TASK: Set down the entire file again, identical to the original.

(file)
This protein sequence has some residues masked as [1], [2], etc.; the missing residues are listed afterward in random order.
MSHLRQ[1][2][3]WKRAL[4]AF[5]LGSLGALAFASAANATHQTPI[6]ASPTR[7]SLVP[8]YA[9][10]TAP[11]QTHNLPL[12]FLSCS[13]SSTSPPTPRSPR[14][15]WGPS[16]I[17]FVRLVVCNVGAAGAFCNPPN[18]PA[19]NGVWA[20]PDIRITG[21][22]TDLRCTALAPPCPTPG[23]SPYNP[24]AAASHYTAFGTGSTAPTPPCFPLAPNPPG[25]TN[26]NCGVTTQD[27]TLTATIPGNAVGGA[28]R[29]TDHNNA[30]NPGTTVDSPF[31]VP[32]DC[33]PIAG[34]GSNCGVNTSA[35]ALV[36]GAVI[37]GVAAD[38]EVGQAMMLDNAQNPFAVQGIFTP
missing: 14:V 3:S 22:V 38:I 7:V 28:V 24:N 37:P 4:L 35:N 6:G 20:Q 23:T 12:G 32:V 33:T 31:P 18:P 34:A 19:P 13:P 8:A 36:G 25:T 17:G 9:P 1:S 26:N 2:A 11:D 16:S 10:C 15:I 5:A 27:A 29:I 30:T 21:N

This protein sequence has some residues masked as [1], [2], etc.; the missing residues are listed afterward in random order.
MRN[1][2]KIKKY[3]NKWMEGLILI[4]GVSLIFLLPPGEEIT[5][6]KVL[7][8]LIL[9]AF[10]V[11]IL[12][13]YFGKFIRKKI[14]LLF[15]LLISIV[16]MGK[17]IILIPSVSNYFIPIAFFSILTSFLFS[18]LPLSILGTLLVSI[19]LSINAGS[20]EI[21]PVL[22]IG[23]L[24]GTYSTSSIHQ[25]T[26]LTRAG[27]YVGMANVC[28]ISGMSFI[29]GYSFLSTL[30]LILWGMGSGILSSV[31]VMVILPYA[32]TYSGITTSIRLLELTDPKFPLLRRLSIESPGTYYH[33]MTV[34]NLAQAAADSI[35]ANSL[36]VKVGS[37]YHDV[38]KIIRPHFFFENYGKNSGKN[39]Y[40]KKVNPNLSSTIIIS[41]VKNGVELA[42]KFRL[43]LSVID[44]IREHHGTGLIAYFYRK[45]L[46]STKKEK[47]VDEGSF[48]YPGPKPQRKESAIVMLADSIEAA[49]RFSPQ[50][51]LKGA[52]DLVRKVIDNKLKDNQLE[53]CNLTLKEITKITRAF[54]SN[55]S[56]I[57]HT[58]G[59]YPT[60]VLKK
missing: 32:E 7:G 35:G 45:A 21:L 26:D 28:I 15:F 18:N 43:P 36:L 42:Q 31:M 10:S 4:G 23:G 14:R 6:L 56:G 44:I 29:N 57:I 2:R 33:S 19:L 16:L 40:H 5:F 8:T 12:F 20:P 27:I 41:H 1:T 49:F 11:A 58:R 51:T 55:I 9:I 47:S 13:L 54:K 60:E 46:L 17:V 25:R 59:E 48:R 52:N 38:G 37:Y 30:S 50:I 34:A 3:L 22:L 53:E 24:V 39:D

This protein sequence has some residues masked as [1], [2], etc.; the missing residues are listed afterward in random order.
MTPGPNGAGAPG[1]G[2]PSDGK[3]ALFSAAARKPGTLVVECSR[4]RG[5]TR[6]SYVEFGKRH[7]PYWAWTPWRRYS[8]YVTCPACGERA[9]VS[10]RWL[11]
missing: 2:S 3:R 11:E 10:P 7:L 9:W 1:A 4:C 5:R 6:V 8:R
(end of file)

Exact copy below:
This protein sequence has some residues masked as [1], [2], etc.; the missing residues are listed afterward in random order.
MSHLRQ[1][2][3]WKRAL[4]AF[5]LGSLGALAFASAANATHQTPI[6]ASPTR[7]SLVP[8]YA[9][10]TAP[11]QTHNLPL[12]FLSCS[13]SSTSPPTPRSPR[14][15]WGPS[16]I[17]FVRLVVCNVGAAGAFCNPPN[18]PA[19]NGVWA[20]PDIRITG[21][22]TDLRCTALAPPCPTPG[23]SPYNP[24]AAASHYTAFGTGSTAPTPPCFPLAPNPPG[25]TN[26]NCGVTTQD[27]TLTATIPGNAVGGA[28]R[29]TDHNNA[30]NPGTTVDSPF[31]VP[32]DC[33]PIAG[34]GSNCGVNTSA[35]ALV[36]GAVI[37]GVAAD[38]EVGQAMMLDNAQNPFAVQGIFTP
missing: 14:V 3:S 22:V 38:I 7:V 28:V 24:N 37:P 4:L 35:N 6:G 20:Q 23:T 12:G 32:V 33:T 31:P 18:P 34:A 19:P 13:P 8:A 36:G 25:T 17:G 9:P 1:S 26:N 2:A 11:D 16:S 10:C 15:I 5:A 27:A 29:I 30:T 21:N

This protein sequence has some residues masked as [1], [2], etc.; the missing residues are listed afterward in random order.
MRN[1][2]KIKKY[3]NKWMEGLILI[4]GVSLIFLLPPGEEIT[5][6]KVL[7][8]LIL[9]AF[10]V[11]IL[12][13]YFGKFIRKKI[14]LLF[15]LLISIV[16]MGK[17]IILIPSVSNYFIPIAFFSILTSFLFS[18]LPLSILGTLLVSI[19]LSINAGS[20]EI[21]PVL[22]IG[23]L[24]GTYSTSSIHQ[25]T[26]LTRAG[27]YVGMANVC[28]ISGMSFI[29]GYSFLSTL[30]LILWGMGSGILSSV[31]VMVILPYA[32]TYSGITTSIRLLELTDPKFPLLRRLSIESPGTYYH[33]MTV[34]NLAQAAADSI[35]ANSL[36]VKVGS[37]YHDV[38]KIIRPHFFFENYGKNSGKN[39]Y[40]KKVNPNLSSTIIIS[41]VKNGVELA[42]KFRL[43]LSVID[44]IREHHGTGLIAYFYRK[45]L[46]STKKEK[47]VDEGSF[48]YPGPKPQRKESAIVMLADSIEAA[49]RFSPQ[50][51]LKGA[52]DLVRKVIDNKLKDNQLE[53]CNLTLKEITKITRAF[54]SN[55]S[56]I[57]HT[58]G[59]YPT[60]VLKK
missing: 32:E 7:G 35:G 45:A 21:L 26:D 28:I 15:F 18:N 43:P 36:L 42:Q 31:M 10:S 4:G 23:G 14:R 6:L 56:G 44:I 29:N 57:I 2:R 33:S 19:L 16:L 40:H 5:F 8:T 12:F 20:P 27:I 41:H 1:T 49:F 11:A 58:R 51:T 55:I 9:I 47:S 13:L 54:K 60:E 46:L 17:V 25:R 59:E 48:R 52:N 38:G 37:Y 30:S 50:I 34:A 3:L 22:L 53:E 24:V 39:D

This protein sequence has some residues masked as [1], [2], etc.; the missing residues are listed afterward in random order.
MTPGPNGAGAPG[1]G[2]PSDGK[3]ALFSAAARKPGTLVVECSR[4]RG[5]TR[6]SYVEFGKRH[7]PYWAWTPWRRYS[8]YVTCPACGERA[9]VS[10]RWL[11]
missing: 2:S 3:R 11:E 10:P 7:L 9:W 1:A 4:C 5:R 6:V 8:R